best in class
Houston-based academic group names top entrepreneurship programs in the world
A Houston-based academic group called out top universities and programs from around the world — including one in Houston and another in Texas — that are excelling in educating future entrepreneurs at the Global Consortium of Entrepreneurship Centers Conference last month.
The GCEC is a consortium of more than 250 university entrepreneurship programs that is headquartered at Rice University’s Jones Graduate School of Business, which has been named a top entrepreneurship program itself time and time again.
The group's annual conference was hosted at the University of Nevada, Las Vegas, in October, and more than 550 member representatives attended, according to a statement from Rice. In addition to talks, break out sessions and collaboration time, 14 universities were awarded top honors at the event.
Houston Community College's entrepreneurial initiatives won in the Excellence in Specialty Entrepreneurship Education category. The office is known for signature programs like its annual business plan competition, which has been running since 2008. It is also home to the Minority Business Development Agency, created by a grant from the Department of Commerce in 2013, and the MBDA Pandemic Recovery Center.
Additionally, the HCC Alief Hayes Campus is in partnership with the Goldman Sachs 10,000 Small Businesses program, providing 100 hours of instruction and advising and access to capital and an alumni network.
The Texas A&M University System also won in the Outstanding Contributions to Venture Creation category along with the University of St. Thomas (Minnesota). TAMU was recognized for its TEES DeepTech Ventures program. The hands-on training program operated out of Doha, Qatar last November.
Meanwhile Babson College's Arthur M. Blank Center for Entrepreneurship and Iowa State University's Pappajohn Center for Entrepreneurship were awarded the most prestigious honor at the conference. The universities received the The Nasdaq Center for Entrepreneurial Excellence Award. This was the first year that two programs received the award based on student body sizes of less than or more than 5,000 students.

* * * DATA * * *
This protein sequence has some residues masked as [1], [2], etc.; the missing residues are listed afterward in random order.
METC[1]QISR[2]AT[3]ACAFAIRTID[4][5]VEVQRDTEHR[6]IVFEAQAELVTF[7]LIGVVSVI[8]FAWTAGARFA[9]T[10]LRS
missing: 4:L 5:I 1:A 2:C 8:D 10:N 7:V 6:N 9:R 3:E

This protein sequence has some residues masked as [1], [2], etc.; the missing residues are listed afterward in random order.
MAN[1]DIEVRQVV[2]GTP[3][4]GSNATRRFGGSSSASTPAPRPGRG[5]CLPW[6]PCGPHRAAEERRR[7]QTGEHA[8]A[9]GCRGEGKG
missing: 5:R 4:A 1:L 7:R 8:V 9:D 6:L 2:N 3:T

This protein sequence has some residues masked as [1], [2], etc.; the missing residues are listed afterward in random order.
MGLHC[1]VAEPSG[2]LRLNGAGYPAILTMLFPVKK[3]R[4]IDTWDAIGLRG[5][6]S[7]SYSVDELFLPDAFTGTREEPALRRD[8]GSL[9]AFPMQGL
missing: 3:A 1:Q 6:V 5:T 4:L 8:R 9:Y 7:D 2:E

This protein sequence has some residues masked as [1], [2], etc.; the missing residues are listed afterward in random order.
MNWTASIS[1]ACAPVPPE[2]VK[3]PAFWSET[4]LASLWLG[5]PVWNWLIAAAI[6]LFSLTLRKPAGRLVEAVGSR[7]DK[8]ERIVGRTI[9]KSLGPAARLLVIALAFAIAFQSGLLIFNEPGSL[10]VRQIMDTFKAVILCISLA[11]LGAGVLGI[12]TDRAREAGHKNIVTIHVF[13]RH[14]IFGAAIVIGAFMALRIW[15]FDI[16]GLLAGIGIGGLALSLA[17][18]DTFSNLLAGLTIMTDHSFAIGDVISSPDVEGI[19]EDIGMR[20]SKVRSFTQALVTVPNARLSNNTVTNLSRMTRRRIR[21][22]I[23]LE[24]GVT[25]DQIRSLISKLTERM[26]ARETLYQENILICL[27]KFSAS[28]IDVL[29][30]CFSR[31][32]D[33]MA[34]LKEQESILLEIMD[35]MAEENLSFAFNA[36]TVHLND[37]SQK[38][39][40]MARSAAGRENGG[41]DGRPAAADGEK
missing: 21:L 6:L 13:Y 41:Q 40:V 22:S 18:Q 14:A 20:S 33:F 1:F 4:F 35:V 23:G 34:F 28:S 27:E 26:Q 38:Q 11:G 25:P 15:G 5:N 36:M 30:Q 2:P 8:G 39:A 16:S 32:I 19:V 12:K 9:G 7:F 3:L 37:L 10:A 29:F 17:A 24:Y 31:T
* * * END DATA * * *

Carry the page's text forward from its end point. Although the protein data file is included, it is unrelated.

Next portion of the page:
Duncan Moore, a professor at the University of Rochester’s William E. Simon Graduate School of Business Administration, and Carol Reeves, associate vice provost for entrepreneurship at the University of Arkansas’ Sam M. Walton College of Business, received legacy awards for their contributions to entrepreneurship education.
Other winners included:
- Outstanding Emerging Entrepreneurship Center (schools with less than 5,000 students)
- Lafayette College, Dyer Center for Innovation and Entrepreneurship
- Outstanding Emerging Entrepreneurship Center (schools with more than 5,000 students)
- James Madison University, Gilliam Center for Entrepreneurship
- Nova Southeastern University, Alan B. Levan-NSU Broward Center of Innovation
- Exceptional Activities in Entrepreneurship Across Disciplines
- Northeastern University, Center for Entrepreneurship Education
- Excellence in Entrepreneurship Teaching and Pedagogical Innovation
- Stanford University, Stanford Technology Ventures Program
- Outstanding Student Engagement & Leadership (schools with less than 5,000 students)
- London Business School, Institute of Entrepreneurship and Private Capital
- Outstanding Student Engagement & Leadership (schools with more than 5,000 students)
- Marquette University, 707 Hub
- Exceptional Contributions in Entrepreneurship Research
- Florida Atlantic University, Adams Center for Entrepreneurship
- GCEC Center of Entrepreneurial Leadership
- UNLV, Troesh Center for Entrepreneurship and Innovation